Using Lego Serious Play to Reflect on your Learning Experience

Lego Serious Play and MTa’s experiential learning kits work really well together to bring your training to life. We’ve already looked at how you can use both in the same training program to help teams visualise and really experience situations they need to deal with at work.

This time, we’re looking at how you can use LSP to help your learners share what they’ve learned during an MTa training activity. 

Every one of MTa’s activities comes packed full of rich experiences, and the real learning comes when participants reflect on what they’ve learned. 

At that reflection stage, there is an opportunity to go back to LSP to build a model of how the team actually performed in the exercise, right down to showing which members of the team were in the midst of the activity and which were on the sidelines; who were the leaders and whether people were jostling for leadership. 

Take an activity like Rectangle from the MTa Team Kit. Here a team has to work together to complete a complex task that involves clarifying objectives, planning, assigning roles, dealing with uncertainty, and tests verbal communication skills to the limit. It’s a great exercise for demonstrating the gaps that exist in team-working. 

To be effective the team must work together, and successfully navigate the stages of team formation: forming, storming, norming and performing. It’s a demanding activity that will put even the best team through its paces. But how can they make sense of the experience and use it to take their performance to the next level? 

Show and Tell

You could use LSP to help your trainees share how they felt when doing the exercise. They could build a model of the activity to explain what happened. Often during this activity, groups fragment, “in” groups and “out” groups may form and some people are left on the sidelines. The blindfolds mean that people have only a limited idea of what others are doing, and that is generally to those immediately next to them.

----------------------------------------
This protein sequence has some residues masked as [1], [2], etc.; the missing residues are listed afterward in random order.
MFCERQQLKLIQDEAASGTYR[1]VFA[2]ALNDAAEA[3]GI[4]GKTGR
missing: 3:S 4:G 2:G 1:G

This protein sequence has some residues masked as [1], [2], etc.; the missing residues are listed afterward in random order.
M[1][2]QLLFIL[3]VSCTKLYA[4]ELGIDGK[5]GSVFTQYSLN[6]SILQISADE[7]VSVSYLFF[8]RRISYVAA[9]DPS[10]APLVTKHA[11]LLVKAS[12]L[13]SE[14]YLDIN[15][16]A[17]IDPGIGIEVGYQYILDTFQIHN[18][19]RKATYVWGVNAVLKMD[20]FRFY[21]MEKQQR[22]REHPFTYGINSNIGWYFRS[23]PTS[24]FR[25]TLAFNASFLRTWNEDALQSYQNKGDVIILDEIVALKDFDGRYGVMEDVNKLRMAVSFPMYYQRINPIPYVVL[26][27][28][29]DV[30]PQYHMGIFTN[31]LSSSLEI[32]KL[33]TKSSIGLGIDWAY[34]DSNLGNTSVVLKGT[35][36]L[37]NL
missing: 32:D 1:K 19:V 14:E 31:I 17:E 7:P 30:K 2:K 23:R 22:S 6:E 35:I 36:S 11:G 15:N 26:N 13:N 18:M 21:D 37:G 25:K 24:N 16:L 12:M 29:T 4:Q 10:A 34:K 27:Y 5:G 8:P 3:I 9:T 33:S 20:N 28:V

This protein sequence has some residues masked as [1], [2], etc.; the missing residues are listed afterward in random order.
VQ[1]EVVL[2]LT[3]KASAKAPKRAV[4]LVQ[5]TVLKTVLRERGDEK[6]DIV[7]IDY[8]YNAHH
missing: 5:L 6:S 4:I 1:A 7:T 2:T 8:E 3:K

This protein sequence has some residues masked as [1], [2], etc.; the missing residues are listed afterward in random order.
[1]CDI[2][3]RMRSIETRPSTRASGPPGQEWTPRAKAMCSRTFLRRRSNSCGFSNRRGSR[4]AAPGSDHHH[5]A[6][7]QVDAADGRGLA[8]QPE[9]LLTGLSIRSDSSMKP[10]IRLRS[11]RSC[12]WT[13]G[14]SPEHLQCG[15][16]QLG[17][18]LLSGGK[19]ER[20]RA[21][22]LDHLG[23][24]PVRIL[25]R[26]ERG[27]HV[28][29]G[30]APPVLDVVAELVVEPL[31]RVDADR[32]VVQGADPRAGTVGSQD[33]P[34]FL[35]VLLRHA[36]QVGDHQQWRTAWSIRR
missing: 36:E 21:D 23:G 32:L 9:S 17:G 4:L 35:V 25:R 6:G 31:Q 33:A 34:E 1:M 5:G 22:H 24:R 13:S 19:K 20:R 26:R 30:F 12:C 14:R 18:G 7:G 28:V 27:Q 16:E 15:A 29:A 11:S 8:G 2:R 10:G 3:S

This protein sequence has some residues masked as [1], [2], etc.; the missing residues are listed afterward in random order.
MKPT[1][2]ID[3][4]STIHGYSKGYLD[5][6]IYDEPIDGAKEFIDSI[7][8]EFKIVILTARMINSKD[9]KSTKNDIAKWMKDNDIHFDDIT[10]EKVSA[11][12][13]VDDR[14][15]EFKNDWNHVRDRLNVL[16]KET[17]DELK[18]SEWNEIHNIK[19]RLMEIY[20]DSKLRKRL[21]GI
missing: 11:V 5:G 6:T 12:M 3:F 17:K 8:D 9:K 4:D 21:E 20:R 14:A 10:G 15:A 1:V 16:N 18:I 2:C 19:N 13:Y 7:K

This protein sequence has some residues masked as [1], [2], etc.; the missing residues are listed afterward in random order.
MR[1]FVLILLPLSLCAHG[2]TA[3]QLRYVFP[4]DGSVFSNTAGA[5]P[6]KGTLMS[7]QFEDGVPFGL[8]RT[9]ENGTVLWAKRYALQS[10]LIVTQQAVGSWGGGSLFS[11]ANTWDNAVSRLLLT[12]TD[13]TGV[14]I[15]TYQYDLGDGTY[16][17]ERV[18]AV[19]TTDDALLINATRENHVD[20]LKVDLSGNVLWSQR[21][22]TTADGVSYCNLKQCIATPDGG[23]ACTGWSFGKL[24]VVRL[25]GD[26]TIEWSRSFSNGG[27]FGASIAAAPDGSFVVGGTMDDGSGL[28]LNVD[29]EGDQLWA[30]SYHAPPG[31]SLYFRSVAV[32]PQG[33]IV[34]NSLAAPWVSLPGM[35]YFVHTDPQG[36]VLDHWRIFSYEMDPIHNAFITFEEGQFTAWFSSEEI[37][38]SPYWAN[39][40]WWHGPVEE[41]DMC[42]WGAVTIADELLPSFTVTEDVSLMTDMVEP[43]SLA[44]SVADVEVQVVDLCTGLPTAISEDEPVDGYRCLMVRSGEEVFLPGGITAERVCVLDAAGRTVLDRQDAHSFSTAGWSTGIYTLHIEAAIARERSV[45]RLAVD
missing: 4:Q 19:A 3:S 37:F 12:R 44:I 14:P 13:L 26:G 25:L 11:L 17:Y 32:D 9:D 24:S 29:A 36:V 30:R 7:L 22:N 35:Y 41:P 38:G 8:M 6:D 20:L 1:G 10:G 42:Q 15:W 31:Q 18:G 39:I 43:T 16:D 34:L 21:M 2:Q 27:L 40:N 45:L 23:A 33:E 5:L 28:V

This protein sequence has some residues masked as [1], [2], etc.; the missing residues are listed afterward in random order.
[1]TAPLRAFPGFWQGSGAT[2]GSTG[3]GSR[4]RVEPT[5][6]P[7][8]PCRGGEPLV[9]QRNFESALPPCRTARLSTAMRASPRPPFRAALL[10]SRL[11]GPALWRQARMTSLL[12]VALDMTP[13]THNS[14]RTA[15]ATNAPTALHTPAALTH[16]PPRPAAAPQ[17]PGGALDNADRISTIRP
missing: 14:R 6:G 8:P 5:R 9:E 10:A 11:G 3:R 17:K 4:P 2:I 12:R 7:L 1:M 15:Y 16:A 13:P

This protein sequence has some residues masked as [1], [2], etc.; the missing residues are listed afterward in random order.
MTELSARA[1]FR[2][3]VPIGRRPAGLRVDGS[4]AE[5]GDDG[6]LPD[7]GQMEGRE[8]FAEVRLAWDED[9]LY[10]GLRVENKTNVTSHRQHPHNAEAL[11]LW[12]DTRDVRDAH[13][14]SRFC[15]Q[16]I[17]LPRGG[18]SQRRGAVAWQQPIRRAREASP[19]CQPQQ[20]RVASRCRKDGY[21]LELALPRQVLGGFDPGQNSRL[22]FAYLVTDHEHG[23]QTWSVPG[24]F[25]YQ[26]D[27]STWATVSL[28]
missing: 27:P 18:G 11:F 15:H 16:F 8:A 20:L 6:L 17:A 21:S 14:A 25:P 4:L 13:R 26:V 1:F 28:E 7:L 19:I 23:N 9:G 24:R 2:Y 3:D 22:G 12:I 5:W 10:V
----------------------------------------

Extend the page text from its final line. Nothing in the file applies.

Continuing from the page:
Using LSP, each participant would be able to make their own model to show what it felt like to them. Perhaps they would build physical barriers between themselves and other participants to represent the blindfolds? They could build steps around the wall to show how they overcame the barrier of the blindfold. 

Maybe they would place themselves away from the rest of the group, on the outside? Perhaps they could build an opaque box to represent the mystery of what is going on in the “in” group?

We’re not trying to suggest what people should do. Everyone would approach this differently and come up with LSP models that we couldn’t imagine. Just as things can go very differently every time you run an MTa activity, everyone’s interpretation of the activity is going to be different. 

The models would show you what happens when people get involved and it starts to get messy. But you can’t get there unless you unleash the activities that let people interact and start pulling things apart. 

By pairing MTa and LSP in this way you have the tools you need to create the unique learning experience and a unique way of reflecting on it. 

By Jamie Thompson, Managing Director of MTa Learning

MTa are experts in the field of experiential learning since 1982. We provide kits of experiential learning activities which are carefully designed. Our activities are fun, engaging and memorable – but effective too.

We also deliver MTa Facilitator Masterclasses for those Learning & Development professionals who want to ensure they capitalise on their investment in experiential learning.Leading organisations around the world trust MTa with their Learning and Development requirements.  If you’d like to find out more, please get in touch.